Lime has the added advantage of being very easy to use. “It’s a pleasure to work with,” he adds. “It is very forgiving, which makes it the perfect material for amateurs. It also allows for a variety of finishes. With a cement render, you can’t come back the next day and patch it up. If it’s messed up, you have to take it off and start again. With lime, you can correct it. Even the mix can be used the next day as it doesn’t harden quickly. The drawback of course is that you have to give it a bit more time to dry, but not much.”

DCF 1.0

He agrees that you do have to take precautions when using lime, but that they’re in the realm of common sense. “You have to wear gloves when you’re using it, and be careful. But I’d hardly call it dangerous!”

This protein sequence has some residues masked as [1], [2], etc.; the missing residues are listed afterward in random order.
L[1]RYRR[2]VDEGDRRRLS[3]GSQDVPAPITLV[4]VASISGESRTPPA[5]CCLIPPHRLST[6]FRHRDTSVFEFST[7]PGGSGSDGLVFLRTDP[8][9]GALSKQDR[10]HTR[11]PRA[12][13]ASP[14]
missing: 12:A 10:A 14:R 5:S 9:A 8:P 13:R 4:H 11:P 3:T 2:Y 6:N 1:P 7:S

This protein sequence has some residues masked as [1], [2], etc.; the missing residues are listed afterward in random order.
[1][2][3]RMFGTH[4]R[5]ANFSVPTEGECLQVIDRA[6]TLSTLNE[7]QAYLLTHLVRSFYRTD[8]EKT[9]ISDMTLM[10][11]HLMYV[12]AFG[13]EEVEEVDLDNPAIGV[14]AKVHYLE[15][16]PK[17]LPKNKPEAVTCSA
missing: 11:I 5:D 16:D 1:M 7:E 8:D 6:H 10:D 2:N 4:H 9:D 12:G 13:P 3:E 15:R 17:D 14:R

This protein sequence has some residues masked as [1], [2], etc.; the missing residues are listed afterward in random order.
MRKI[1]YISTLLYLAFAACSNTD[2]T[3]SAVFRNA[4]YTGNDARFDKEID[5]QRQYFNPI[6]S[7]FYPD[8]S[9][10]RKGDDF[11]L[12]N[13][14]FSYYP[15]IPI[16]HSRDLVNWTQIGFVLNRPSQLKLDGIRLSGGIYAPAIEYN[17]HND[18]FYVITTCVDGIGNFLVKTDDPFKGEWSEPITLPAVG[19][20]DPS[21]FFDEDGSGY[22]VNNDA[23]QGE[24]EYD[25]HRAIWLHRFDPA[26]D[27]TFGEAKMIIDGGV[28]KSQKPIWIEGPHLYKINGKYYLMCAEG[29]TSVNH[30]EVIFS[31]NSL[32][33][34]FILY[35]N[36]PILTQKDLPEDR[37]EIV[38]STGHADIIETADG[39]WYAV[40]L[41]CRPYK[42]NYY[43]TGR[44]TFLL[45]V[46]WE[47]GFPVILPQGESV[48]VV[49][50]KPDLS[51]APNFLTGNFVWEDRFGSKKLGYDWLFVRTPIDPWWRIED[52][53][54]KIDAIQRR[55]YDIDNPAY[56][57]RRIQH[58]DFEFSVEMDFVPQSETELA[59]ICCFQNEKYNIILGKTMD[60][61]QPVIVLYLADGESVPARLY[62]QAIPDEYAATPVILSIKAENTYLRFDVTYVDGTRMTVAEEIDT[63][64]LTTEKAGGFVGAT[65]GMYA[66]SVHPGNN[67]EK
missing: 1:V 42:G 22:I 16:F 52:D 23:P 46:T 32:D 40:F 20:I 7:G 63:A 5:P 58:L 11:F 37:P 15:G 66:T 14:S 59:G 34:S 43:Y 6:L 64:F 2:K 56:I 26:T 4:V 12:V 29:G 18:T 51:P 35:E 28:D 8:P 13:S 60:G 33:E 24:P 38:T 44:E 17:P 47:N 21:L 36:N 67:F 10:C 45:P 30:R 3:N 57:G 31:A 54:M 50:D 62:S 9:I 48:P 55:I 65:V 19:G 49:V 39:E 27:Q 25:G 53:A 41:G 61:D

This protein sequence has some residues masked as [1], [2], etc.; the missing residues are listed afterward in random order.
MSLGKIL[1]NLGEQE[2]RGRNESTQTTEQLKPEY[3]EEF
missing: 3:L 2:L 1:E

“The render on the outside was one of quickest things to do,” adds Mike. “Talking to our lime suppliers, they suggested we connect a hopper to a compressor to spray it on. It goes quite quickly — the hopper was emptied in about five seconds! So it’s best to have three people working on it, one to mix, one to feed the hopper and the other to spray. We put up three coats, the first was a spatter coat to key in to the straw, the second was the heaviest at about 25mm thick and the third one was applied by hand to give a finish about 35mm thick. I used a ball of rough woven cloth (hessian/burlap) to give it a swirly finish. That stops the rain from running down your wall too quickly, which stops the lime from getting washed off.”